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TCD
Nov 13, 2002

Every step, a fucking adventure.


SWATJester posted:

So I'm graduating law school this year, and there's no jobs. My family has always wanted me to join the Foreign Service, and after reviewing the State department's website, it sounds interesting.

I'm a bit concerned about the FSOT. According to what I've read only about 25% pass the exam, and out of those, only about 10% get hired. But are those applicants mouthbreathers looking for a federal job, or are they actual intelligent people? What are the odds that an graduate of a top-tier law school would get in?

Expect a long, very slow process even if you pass. And once you get past the written exam, I doubt you are going to find many mouth breathers.

Even for FS Specialists, the time from submit application to passing the "review" passing the oral, passing med and security, can take around 2 years.

I'd imagine for the Officer and Specialist positions are being flooded with solid applicants.

Good luck.

Also, I remember on another message board some ivy league law grad getting denied multiple times in the QEP process. Always passed the written, never invited for an oral.

Edit: SWAT, I'd consider taking the bar, and other avenues of employment. Nothing is for sure, and the statistics that you hear about are ones that I've heard too... If the next written test is in Nov, you're still looking around what, next Spring for the next round of orals?

TCD fucked around with this message at 21:51 on Jul 8, 2009

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TCD
Nov 13, 2002

Every step, a fucking adventure.


SWATJester posted:

Would having a law degree overqualify me for the position or will it be right smack dab in the middle of competitive?

Also, I had a secret clearance when I was in the military, will that work to speed up the security clearance?

And finally, IIRC this is an exempted service position right? Will I still receive veterans preference (I qualify for 5 points).

I kind of wish there were like...recruiters or something, some sort of career counselor like the military has for these kinds of questions.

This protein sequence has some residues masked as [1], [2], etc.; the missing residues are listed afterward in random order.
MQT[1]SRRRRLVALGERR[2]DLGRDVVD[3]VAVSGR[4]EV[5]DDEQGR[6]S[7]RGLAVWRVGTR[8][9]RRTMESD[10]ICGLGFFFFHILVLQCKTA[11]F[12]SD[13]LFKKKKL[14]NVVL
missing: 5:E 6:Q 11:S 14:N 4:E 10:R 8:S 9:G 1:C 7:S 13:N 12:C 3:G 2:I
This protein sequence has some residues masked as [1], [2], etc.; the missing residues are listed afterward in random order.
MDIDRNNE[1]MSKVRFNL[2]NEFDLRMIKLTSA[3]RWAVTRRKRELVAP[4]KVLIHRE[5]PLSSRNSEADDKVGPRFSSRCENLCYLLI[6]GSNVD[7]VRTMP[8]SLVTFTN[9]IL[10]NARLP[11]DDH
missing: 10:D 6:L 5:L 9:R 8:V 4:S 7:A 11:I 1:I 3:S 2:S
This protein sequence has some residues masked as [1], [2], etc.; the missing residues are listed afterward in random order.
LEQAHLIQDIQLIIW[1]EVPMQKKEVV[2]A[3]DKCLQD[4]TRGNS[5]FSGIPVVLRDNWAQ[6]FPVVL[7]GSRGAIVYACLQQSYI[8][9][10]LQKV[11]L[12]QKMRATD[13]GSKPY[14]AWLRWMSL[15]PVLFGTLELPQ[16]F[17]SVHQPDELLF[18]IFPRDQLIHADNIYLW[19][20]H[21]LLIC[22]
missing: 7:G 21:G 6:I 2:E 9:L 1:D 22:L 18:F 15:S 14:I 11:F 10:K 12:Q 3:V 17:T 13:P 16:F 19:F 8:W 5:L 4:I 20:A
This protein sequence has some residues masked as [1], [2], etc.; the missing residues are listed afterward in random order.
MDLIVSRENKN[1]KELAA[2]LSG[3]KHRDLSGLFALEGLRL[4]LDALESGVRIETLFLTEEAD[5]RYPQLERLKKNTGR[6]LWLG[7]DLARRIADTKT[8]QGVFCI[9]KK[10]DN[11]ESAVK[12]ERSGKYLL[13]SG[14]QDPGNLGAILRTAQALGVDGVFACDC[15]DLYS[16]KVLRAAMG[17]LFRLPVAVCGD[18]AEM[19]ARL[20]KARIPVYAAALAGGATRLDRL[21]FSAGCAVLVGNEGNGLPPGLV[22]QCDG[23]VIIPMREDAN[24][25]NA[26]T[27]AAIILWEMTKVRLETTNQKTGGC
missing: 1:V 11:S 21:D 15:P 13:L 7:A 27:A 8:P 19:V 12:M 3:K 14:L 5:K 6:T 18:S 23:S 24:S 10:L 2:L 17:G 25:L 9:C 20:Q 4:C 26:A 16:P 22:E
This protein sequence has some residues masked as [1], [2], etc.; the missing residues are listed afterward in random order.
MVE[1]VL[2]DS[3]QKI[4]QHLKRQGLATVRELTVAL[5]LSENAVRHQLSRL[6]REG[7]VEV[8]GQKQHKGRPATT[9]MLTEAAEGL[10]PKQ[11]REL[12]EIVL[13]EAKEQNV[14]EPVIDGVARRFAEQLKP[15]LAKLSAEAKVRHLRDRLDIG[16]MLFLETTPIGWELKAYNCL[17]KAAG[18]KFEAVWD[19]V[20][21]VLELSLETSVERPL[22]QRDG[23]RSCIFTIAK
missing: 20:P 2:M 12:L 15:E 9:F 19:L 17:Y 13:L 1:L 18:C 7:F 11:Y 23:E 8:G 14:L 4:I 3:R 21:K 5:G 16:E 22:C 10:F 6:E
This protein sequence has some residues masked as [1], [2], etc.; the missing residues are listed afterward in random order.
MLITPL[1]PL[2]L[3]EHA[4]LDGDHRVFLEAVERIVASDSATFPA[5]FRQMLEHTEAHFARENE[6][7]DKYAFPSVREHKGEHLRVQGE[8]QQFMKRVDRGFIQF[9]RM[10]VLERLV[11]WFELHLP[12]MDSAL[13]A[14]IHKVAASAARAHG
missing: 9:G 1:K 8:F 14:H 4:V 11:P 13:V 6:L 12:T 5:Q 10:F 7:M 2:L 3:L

When I talked to an incoming A100 class, they were all over the place in experience and age, but there were quite a few who had Masters, PhDs, or JDs. Most had experience using those degrees however. Your military experience should help on your essays in the sense of you have an understanding of rigors of overseas life, and the ability to live in hardship areas (and the chance of doing unaccompanied tours). In other words, your law degree doesn't over qualify you or make you a shoe in. edit: Your law degree can help how you present yourself both on paper (via the writings, and of course during the orals). Or so I've been told...

Security clearance, I don't think so. I know a person who came from Navy with a TS and it took longer to get his DoS TS compared to others who never held a clearance. I think they still shoot for 3-6 months and most new people I've talked have been in that range, with a few taking close to a year, and some taking around a month.

I think your veteran preference counts ONCE you make it past the orals. I think that's when they add your vet preference to your score which then puts you in position on the register. Again, not entirely sure, but I thought that's the way it worked.

:edited a few things

Dept of State website posted:

# Can you give me an idea of the average time frame for completing the security and medical clearances?

It all depends on whether issues arise in either the medical or security clearance processes. It can take as little as 60 days (sometimes even less), but it can also take much longer if there are issues that are complex. Such cases, fortunately, are rather rare, and we generally know within 120 days or so whether the clearances will be forthcoming.

# I have top security clearance now. If I pass the Foreign Service Officer Test and oral assessment, would I be eligible for a job immediately?

If your TS clearance was granted by the Department of State, then you won't need a new one. However, if it's from another agency, we'll need to verify the duration and level of clearance to determine if we need to update the background investigation and issue our own clearance. In either case, your entire file will be reviewed to determine your suitability for appointment to the Foreign Service before you are offered a job.
via here
http://careers.state.gov/officer/faqs.html

TCD fucked around with this message at 00:27 on Jul 9, 2009

TCD
Nov 13, 2002

Every step, a fucking adventure.


Just wanted to comment that there is presently a program in place that can help FS Specialists transition to the Officer side. You still have to do the Oral Exam on your own dime, but if you get a passing score on the oral, you pretty much transition right into the next A100 class. You bypass the order list ranking. There's also a few ways where you can not take the FSOT as a way to get invited to the Orals.

TCD
Nov 13, 2002

Every step, a fucking adventure.


DustingDuvet posted:

I would disagree with that statement. It seems like they are able to place restrictions on what you can do if they see fit.

"U.S. government officials and their families in Colombia are permitted to travel to major cities in the country, but normally only by air. They may not use inter- or intra-city bus transportation, or travel by road outside urban areas at night."

http://travel.state.gov/travel/cis_pa_tw/tw/tw_941.html

Re-read the question and the response and your quote.

This does not appear to be the case of the FS preventing families from becoming too attached to the area.


Edit: Now if you read your quoted travel response there are other reasons on how certain liberties in countries might be restricted for various reasons compared to that of an expat coming into the country on their own.